Today various aluminum razors are produced by Ikon, Standard, Italian Barber, and Colonial. They run the gamut in design....from SB and Dual to SE. The majority of the latest designs seem to be single edge and based on the Japanese Artist Club blade. Most of them are CNC machined with Ikon favoring sintering. I think the reason that so many new razors are based on aluminum is that it is easier to work with and costs less money in a finished product. The happy result is that they are wonderful to shave with and forces an alternative technique.

[Image: QJjftWi.jpg]
 
First row: Left to right is the Gillette 66 (36gr.) and the 15 Rotbart (45gr.) The Gillette is TTO and the Rotbart 2 piece.

Second row: Left to right is the Shavecraft 101 (60gr.) and the Standard (42gr.)

Third Row: Left to right is the Colonial General (45gr.), the Italian Barber Hawk (40gr.) and the Ikon El Jefe (58gr.) The row two and three razor heads were weighed with the Calypso handle for comparative weights. The Calypso handle fits all of them by the way, even the Ikon with the long center screw.

The ATT  Calypso is a beautiful gun metal gray and blue base plate combination. It is very efficient yet mild. I prefer mild razors and in my own experience find they are capable of reducing stubble efficiently while being totally safe to use. You would have a hard time nicking yourself with the Calypso while ending up with a 3 pass BBS shave. Aluminum razors require just a touch of pressure because of their light weight and I find I can shave every day with the Calypso without irritation or razor burn....which is not the case with many other tools.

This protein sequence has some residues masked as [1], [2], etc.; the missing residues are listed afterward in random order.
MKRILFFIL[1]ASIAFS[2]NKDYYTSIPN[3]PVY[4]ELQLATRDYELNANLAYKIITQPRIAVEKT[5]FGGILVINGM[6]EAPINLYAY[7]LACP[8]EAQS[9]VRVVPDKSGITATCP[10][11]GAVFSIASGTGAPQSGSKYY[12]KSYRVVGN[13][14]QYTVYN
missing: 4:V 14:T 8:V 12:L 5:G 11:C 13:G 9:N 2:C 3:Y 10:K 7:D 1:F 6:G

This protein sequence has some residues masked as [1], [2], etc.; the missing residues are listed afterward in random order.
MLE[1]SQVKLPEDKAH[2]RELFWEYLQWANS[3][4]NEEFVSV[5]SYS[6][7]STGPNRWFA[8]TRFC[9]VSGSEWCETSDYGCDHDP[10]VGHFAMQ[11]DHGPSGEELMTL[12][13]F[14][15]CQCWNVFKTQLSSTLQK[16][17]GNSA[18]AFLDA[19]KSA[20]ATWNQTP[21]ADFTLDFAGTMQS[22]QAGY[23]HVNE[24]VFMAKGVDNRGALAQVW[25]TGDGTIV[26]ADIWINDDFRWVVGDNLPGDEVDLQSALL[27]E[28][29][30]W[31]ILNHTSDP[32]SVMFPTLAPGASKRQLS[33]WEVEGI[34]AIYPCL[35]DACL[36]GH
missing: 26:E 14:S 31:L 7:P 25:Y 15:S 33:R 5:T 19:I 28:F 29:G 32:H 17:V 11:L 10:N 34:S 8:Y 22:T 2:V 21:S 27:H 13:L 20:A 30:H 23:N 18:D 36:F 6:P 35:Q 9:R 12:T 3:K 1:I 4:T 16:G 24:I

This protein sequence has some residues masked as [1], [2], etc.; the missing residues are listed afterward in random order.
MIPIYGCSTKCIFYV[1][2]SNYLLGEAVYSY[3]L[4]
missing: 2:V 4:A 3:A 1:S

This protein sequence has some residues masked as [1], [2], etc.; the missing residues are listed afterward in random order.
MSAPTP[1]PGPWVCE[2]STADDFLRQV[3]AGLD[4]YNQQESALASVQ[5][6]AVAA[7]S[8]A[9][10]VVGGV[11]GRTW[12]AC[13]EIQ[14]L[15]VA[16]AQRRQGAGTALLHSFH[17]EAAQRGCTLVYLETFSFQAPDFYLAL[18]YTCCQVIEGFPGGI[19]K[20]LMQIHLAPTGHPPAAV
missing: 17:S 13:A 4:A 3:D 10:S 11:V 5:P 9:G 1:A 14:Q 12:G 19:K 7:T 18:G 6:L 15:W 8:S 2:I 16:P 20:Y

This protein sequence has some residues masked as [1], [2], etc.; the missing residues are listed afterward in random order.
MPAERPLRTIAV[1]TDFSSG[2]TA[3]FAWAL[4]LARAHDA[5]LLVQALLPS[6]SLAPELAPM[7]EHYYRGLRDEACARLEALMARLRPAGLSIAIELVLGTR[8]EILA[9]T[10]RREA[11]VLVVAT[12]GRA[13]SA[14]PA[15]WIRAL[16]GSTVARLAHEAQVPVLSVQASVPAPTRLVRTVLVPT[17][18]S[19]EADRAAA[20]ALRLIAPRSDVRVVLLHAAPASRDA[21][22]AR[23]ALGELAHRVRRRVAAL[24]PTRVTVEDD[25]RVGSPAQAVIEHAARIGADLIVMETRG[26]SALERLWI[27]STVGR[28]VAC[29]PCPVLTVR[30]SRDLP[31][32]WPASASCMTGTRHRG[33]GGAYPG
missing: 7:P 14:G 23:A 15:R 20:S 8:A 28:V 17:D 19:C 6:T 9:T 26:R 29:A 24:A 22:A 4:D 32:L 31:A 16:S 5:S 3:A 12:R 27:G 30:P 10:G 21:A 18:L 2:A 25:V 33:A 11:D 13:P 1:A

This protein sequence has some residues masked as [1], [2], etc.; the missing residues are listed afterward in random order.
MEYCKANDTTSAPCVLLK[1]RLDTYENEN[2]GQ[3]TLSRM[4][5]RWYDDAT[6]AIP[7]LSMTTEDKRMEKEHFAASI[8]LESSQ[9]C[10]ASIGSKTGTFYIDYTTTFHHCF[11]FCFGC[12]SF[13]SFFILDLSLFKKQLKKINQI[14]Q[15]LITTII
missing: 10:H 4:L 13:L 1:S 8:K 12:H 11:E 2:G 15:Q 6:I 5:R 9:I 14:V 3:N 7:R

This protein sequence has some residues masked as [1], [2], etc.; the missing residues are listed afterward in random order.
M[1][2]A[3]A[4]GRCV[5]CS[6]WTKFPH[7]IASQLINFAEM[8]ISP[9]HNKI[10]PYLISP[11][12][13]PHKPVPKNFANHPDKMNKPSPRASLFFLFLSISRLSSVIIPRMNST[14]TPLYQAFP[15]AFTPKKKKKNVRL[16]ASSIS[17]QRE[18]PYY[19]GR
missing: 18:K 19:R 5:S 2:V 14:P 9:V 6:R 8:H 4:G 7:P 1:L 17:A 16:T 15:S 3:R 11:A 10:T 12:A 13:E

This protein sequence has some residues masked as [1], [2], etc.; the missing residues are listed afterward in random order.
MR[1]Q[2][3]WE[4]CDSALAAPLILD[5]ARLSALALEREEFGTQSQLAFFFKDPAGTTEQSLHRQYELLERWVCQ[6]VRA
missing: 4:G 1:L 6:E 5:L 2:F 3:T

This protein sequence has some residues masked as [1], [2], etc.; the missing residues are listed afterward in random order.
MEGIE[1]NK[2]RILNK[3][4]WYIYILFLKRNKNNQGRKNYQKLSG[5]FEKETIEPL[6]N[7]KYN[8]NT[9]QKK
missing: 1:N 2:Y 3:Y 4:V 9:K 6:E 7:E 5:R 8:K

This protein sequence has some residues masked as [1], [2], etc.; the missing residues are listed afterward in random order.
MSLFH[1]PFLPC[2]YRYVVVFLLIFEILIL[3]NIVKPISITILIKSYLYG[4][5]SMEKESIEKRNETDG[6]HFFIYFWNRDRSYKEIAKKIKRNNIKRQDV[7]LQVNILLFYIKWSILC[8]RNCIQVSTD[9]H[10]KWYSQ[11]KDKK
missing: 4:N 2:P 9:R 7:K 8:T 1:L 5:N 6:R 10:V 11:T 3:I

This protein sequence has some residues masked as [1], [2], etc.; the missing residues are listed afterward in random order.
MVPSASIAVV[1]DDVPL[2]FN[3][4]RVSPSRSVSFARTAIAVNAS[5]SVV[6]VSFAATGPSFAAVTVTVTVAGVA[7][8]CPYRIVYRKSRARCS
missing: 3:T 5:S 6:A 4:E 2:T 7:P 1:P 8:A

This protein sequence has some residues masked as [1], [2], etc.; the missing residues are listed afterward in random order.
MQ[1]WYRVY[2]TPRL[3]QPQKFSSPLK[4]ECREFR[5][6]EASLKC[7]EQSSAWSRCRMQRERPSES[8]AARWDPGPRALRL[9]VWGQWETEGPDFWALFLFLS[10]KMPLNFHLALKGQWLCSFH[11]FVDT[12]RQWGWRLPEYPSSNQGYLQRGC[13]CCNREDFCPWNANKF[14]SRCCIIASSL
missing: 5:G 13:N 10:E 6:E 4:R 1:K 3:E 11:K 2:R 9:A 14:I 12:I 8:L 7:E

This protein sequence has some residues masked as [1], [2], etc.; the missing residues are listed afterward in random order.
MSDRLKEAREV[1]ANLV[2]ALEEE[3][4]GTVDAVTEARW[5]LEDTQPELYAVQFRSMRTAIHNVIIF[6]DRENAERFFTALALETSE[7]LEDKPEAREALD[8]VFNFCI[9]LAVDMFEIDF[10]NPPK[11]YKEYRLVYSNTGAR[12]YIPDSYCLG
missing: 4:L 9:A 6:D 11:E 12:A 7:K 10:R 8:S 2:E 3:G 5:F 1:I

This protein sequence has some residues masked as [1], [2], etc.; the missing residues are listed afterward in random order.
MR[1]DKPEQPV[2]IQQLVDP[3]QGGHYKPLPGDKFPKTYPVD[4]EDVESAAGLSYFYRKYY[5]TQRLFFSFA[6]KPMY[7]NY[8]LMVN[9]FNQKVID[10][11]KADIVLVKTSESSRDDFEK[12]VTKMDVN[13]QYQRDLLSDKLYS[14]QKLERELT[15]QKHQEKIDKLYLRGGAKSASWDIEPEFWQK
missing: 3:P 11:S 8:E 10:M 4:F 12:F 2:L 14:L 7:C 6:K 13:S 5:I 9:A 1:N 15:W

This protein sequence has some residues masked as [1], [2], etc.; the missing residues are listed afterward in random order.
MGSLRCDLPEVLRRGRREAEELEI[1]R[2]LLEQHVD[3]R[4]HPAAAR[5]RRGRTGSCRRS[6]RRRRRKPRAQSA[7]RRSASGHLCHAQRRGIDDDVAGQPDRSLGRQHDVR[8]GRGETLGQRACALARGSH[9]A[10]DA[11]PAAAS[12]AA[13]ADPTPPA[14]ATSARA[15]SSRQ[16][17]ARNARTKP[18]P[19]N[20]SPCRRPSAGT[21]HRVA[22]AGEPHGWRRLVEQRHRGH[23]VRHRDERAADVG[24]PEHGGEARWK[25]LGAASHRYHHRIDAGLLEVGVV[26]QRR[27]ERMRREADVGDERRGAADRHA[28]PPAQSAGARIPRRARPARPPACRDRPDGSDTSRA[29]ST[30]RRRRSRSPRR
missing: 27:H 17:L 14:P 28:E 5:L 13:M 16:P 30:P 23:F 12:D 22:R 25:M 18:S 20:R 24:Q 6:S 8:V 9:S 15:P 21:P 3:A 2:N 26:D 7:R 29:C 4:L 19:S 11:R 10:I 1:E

I have about 6 shaves with the new razor and have used the supplied Astra Premium stainless blade and a stainless Treet. Both deliver a smooth and comfortable result in the Calypso head. I really like the M plate in stainless and even more  so in aluminum, My beard grows enough to usually shave every day but is not the wiry type best addressed with the Muhle R-41 or some such torture device with huge blade gaps and used with a abundance of caution. I am 73 and I guess beards get a little less problematic as we age and the texture of hair changes. However, I would suspect the Calypso has enough range to give a good shave to all beard types though ATT as is their custom makes an R plate version for the more adventuresome. The upfront policy of this company making multiple blade gap versions of their razors throughout the range is very unusual but smart. It gives customers a lot of choice to match their shaving technique and preferences and is a competitive advantage.